Former Vice President Joe Biden: I’m surprised that Biden’s performances aren’t doing more damage to him in the polls (and in the punditry class). Nearly every time he speaks I find myself cringing, unable to focus on anything but the fact he seems… old? Like he’s losing it? He just doesn’t have the smooth touch he used to, even if he’s holding the line as a “moderate” and “realistic” candidate. His strongest moment came when he insisted that the next president needed wisdom and experience to hit the ground running. His worst moment came when he tried to take credit for the CFPB, Warren’s brainchild. He also whiffed on a question about Syria, foreign policy and the Kurds, meandering through what’s happening in the Middle East without presenting any real solution. Foreign policy is supposed to be his strong suit and it just wasn’t there.

New Jersey Sen. Cory Booker: Cory just wants everyone to get along. As usual, he hit the stage with his positive vibes and inspiring lines. Of all the candidates, Booker just makes you feel good. But I struggle to conjure up what his No. 1 campaign issue is — and that’s a problem. Booker kept reminding everyone that the focus on Trump’s talking points (“Is Biden corrupt?”) and the attacks on each other (“that’s not realistic!”) were exactly how Democrats lost in 2016.

South Bend Mayor Pete Buttigieg: Of all the candidates I’ve seen in person, Buttigieg still strikes me as the smoothest on stage. His most powerful moment came when he spoke about what was going to happen on the first day after Trump’s presidency, and what kind of president we needed to handle that day (a unifier). He also wasted no time going after Warren and scored some legitimate points against her when she dodged a “yes or no” question about whether her health care plan would raise taxes. "A yes or no question that didn’t get a yes or no answer… this is why people here in the Midwest are so frustrated with Washington in general and the Capitol in particular.”

Former Secretary of Housing and Urban Development Julian Castro: Castro is basically dead weight in this race, but when I woke up this morning he was trending on Twitter. He scored some major points with the left last night for speaking up about police violence. When the topic turned to guns, Castro invoked Atatiana Jefferson, the black woman who was shot and killed in her own home by a police officer earlier this week. He got major credit for actually saying her name. “Police violence is also gun violence,” Castro said.

Hawaii Rep. Tulsi Gabbard: Gabbard is perhaps the most divisive figure on stage. Earlier this week, she was threatening to boycott the debate to expose how the “DNC rigged it.” She was excoriated by the New York Times and CNN for being an “Assad apologist” over the last two days, and she called out CNN for being “completely despicable.” The former Iraq War veteran went after just about everyone on stage, and — in classic Tulsi form — had her strongest moments while decrying the unjust “regime change wars” in the Middle East. Tulsi doesn’t really have a shot in the race, but it’s clear she wants to use this platform to put some dents in the “establishment.”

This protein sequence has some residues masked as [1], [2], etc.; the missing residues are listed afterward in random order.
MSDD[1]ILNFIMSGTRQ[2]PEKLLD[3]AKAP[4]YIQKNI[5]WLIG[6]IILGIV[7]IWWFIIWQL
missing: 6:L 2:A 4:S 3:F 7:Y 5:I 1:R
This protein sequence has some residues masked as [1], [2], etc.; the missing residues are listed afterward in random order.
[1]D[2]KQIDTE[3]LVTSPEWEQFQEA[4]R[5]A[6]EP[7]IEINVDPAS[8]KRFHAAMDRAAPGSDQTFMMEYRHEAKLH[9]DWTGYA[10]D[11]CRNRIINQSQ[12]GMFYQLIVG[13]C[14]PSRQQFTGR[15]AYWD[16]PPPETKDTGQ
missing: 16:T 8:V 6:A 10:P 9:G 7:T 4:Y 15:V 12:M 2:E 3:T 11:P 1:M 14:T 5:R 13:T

California Sen. Kamala Harris: I still find Sen. Harris the most likable of anyone on stage. Her history as a prosecutor (“Kamala is a cop,” the kids say) will keep biting her, but — aside from Bernie — she feels the most authentic on stage. Her most powerful moment came when she brought up women’s access to reproductive health care, saying after six debates “not nearly one word… on women’s reproductive health care.” My girlfriend, who I watched the debates with and is my focus group of one, said “see — this is what I want… I still like her so much.”

Minnesota Sen. Amy Klobuchar: Klobuchar had a strong night by almost any metric. Despite not even sniffing the top end of the polls, she spoke the third most behind just Warren and Biden. She spent a lot of time on opioids and health care, issues close to nearly every American family. She went after Warren and Sanders respectfully, arguing that their plans were bold but could never be executed and were total pipe dreams. Her jokes — still incredibly cringeworthy — failed to land throughout the night. But she was a force on stage and could eat into Buttigieg or Biden’s stranglehold on the moderates.

Former Texas Rep. Beto O’Rourke: It was easy to forget O’Rourke was even there. After the debate, I was shocked to see he spoke the fourth most of any candidate. I struggle to remember any important lines he had throughout the night, though his testy exchange with Mayor Pete on how to reform our gun laws stuck with me (mostly because Buttigieg told O’Rourke “I don’t need lessons from you on courage.”) O’Rourke continues to try to position himself as a moderate, but I’m not sure who his base is in America I don’t suspect he’ll be in this race much longer.

Vermont Sen. Bernie Sanders: A lot of questions were circulating about how Sanders would look coming off of his heart attack, and most people left stunned at his performance. He was relaxed, funny, assertive, and even swooped in to defend Warren a few times when the group tried to gang up on her. Sanders best moment came when he was asked about taxing billionaires. “Half a million people are sleeping out on the streets, 87 million people are uninsured or underinsured, hundreds of thousands who cannot afford to go college and millions struggling with the oppressive burden of student debt. And you also have three people owning more wealth than the bottom half of American society. That is a moral and economic outrage.”

Businessman Tom Steyer: This was Tom Steyer’s first time on stage, and he seemed to hold his own. He was gaffe-free and generally seemed like an affable, humble billionaire. He backed Sanders’ plan to tax rich people like himself and took credit for pushing impeachment two years ago, before it was trendy. I’ve written about Steyer’s background in Tangle before, and so I’ll just say that it was a bit absurd when he tried to credit himself for climate change activism over the last 10 years. You can read about Steyer’s history in politics before he bought his way into the debates by clicking here.